Tokyo
Blimey, I am a "Master" by that reckoning <dons slippers and lights pipe>.

<puff puff puff> Looking at only hillclimb results, it's rare that there's much difference between the 20s, 30s and 40s age groups winning/top 10 times. In many cases the 30s and 40s are faster. Of course, this might mean that the really fast 20 year olds are off doing professional races but nonetheless, 35 seems a bit of an early cut-off.

AW.

 

StuInTokyo

Maximum Pace
Dec 3, 2010
1,662
62
78
I went over 3300Km for the year today, not bad, next year I want to go over 4000 Km!

I also heard a horrible screeching noise on my front brake as I was going down a big hill with lots of beer on the trailer :eek: Yep, I've worn out the first set of brake pads on the Mixer. I'd say I got over 2500 Km out of the front set, and almost all of that is hauling my fat arse around and a trailer full of beer, in city traffic, so lots and lots of stops per kilometer. I went down to Y's Shinjuku and for 1099 yen got a new set of pads, should be a 10 minute job tonight to swap them out. Love them disk brakes! :cool:
 

StuInTokyo

Maximum Pace
Dec 3, 2010
1,662
62
78
Some pics of the brake pads....


The shinny spot is the steel backing showing through, I think I got my money's worth out of that set of pads :D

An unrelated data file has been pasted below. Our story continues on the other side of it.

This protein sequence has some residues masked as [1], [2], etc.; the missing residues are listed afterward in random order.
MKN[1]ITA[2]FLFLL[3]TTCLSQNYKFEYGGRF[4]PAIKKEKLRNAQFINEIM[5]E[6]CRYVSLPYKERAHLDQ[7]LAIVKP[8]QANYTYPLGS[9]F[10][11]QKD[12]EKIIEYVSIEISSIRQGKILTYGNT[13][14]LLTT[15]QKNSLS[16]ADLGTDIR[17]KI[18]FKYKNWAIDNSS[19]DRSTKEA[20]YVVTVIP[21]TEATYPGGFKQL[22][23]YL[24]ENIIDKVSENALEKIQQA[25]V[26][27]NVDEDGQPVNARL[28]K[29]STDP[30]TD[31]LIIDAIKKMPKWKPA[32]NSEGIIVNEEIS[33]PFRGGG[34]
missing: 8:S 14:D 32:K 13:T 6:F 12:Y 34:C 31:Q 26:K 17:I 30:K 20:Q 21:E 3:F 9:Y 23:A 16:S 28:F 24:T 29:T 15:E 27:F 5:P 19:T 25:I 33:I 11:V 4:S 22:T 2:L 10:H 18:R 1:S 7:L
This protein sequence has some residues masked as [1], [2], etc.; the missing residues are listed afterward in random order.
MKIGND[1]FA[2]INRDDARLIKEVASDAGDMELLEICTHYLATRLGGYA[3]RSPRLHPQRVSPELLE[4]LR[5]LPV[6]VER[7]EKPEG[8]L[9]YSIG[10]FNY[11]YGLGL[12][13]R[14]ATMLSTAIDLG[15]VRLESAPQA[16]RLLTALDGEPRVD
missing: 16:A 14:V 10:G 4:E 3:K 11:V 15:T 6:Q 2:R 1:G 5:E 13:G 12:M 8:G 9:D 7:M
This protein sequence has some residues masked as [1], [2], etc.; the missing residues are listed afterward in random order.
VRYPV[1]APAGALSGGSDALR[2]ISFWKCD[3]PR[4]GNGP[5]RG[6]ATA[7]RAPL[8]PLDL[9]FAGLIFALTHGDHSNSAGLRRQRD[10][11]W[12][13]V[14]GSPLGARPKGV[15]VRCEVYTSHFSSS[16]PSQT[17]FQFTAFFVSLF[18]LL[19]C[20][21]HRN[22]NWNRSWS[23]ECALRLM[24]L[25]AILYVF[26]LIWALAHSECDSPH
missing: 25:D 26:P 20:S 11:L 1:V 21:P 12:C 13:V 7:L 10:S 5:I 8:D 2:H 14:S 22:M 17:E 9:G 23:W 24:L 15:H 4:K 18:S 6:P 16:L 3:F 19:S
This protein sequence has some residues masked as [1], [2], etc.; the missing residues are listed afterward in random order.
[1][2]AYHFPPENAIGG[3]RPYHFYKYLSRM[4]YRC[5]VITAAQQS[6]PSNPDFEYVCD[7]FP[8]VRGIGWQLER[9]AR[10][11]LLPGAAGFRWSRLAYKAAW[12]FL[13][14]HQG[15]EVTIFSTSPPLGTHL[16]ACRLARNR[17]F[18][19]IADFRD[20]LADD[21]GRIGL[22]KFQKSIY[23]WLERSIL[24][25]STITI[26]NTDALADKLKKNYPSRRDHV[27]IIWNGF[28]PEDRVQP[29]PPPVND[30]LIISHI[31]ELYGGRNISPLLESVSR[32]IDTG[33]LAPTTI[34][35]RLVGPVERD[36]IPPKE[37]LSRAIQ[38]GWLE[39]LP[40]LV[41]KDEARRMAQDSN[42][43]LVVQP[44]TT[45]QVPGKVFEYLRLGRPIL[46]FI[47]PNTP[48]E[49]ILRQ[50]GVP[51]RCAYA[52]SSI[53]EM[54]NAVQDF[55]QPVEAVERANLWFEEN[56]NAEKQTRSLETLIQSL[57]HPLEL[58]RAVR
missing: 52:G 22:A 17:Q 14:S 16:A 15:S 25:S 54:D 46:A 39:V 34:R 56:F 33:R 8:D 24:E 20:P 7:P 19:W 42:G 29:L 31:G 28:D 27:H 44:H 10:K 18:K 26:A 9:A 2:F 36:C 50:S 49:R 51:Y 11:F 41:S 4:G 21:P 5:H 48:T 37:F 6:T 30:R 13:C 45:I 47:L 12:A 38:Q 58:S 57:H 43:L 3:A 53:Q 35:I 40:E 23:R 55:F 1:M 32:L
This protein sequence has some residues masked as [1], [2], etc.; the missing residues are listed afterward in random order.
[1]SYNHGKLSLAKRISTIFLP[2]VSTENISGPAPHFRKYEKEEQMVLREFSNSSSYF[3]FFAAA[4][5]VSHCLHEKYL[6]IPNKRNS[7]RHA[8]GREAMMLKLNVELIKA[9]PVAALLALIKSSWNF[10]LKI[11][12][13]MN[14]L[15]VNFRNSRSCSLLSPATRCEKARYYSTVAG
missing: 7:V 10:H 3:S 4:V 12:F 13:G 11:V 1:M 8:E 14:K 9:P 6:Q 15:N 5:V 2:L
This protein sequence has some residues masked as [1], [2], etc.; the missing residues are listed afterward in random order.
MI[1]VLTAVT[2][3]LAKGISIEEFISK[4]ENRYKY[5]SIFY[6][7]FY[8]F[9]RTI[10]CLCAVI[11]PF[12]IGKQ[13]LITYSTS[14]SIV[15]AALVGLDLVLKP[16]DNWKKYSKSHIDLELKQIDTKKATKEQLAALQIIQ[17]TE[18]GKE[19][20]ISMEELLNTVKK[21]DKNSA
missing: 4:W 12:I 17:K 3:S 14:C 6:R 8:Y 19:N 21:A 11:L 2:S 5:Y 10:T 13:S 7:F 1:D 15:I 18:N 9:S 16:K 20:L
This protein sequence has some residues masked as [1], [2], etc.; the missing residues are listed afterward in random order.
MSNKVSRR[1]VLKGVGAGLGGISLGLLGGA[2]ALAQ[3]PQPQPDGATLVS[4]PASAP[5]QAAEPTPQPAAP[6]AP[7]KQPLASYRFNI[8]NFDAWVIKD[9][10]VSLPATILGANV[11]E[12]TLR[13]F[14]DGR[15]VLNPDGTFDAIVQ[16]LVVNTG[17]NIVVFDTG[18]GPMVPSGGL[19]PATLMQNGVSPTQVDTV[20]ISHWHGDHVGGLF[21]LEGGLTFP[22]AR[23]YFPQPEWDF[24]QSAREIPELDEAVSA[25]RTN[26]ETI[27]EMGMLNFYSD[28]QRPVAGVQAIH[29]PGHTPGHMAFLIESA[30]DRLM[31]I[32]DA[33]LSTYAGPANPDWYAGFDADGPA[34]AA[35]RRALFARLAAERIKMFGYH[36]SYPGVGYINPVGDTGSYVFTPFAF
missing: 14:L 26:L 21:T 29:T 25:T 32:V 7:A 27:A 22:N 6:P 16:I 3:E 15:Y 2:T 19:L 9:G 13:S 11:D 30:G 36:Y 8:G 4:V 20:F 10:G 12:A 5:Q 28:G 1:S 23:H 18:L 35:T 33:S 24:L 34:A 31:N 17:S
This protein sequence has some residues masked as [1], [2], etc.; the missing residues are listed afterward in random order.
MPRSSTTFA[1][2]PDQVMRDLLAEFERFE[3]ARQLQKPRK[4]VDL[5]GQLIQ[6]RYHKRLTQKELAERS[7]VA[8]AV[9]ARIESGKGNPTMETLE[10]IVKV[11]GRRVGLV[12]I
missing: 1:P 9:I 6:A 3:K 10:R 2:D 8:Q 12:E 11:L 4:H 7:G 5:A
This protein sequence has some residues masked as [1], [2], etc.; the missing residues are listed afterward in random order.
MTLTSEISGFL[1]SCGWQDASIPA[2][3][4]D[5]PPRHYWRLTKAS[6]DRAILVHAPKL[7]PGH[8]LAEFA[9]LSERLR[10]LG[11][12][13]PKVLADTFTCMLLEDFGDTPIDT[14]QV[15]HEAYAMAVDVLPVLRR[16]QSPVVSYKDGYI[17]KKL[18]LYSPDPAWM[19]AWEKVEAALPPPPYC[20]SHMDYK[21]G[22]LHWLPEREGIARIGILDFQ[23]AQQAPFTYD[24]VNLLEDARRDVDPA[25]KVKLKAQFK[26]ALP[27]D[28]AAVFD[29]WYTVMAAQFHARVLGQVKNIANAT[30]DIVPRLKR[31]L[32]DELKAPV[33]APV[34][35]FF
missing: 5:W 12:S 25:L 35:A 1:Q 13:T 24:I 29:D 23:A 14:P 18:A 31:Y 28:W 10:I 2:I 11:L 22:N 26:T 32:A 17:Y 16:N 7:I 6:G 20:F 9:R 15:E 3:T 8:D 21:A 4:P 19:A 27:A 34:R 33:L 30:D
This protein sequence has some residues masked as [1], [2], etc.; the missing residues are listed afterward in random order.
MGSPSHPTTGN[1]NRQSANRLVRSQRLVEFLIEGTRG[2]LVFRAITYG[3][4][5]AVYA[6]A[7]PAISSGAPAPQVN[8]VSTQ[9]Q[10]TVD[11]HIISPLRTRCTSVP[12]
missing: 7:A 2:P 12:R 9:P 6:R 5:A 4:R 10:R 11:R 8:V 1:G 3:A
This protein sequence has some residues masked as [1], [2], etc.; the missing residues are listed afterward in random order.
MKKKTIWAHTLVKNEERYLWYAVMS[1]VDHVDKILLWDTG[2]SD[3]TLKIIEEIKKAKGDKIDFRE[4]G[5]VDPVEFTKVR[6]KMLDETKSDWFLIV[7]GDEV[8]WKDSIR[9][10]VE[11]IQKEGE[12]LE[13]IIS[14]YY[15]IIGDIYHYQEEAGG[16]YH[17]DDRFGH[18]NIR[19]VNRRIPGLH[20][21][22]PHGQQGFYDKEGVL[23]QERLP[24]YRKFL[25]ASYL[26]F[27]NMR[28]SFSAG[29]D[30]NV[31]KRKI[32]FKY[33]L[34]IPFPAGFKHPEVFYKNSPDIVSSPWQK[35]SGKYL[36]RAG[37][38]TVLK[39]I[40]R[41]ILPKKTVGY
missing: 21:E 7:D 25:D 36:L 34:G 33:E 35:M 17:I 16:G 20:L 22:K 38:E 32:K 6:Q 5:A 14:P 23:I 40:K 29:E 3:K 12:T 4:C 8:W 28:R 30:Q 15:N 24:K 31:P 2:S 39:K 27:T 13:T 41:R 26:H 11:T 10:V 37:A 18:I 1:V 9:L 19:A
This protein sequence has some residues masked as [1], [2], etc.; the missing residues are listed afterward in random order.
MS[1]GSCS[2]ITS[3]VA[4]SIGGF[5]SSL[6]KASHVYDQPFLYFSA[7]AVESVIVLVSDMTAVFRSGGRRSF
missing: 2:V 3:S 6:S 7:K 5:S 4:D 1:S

New on the left old on the right.

Really easy job changing the pads :cool:

I do like these disk brakes!:D
 

andywood

Maximum Pace
Apr 8, 2008
2,043
1,746
133
Niigata
Masters:

The masters starts at 35 but they seem to break the races into 5 year brackets. 35 to 40, 40 to 45 etc.

Alan, I too notice there is little to pick between the age groups in hill climbs. As a general rule I find the young perform well in hillclimbs but don't have the staying power in longer road races.

Tim, funny what you say about peaking at 32 as I too feel 32, 33 was the peak for me. Now at 36 and soon to be 37, I'm hoping to peak again soon!

And as for being 50 plus, you only need to look at Murayama san for inspiration. I've lost out to him twice this year, once on the last lap of a 110km road race and once on the last km of a 6km hillclimb. Not so much a case of attacking, just riding everyone off his wheel Mercx style.....

Andy

www.jyonnobitime.com/time
 

Sikochi

Maximum Pace
Sep 13, 2010
1,185
79
68
Kochi
I totally agree. 25yrs ago 'masters' would be 35+ , but conditioning technique, general health and fitness and equipment have improved dramatically. Plus cyclists maintain ability to perform at a high level well into their 30's.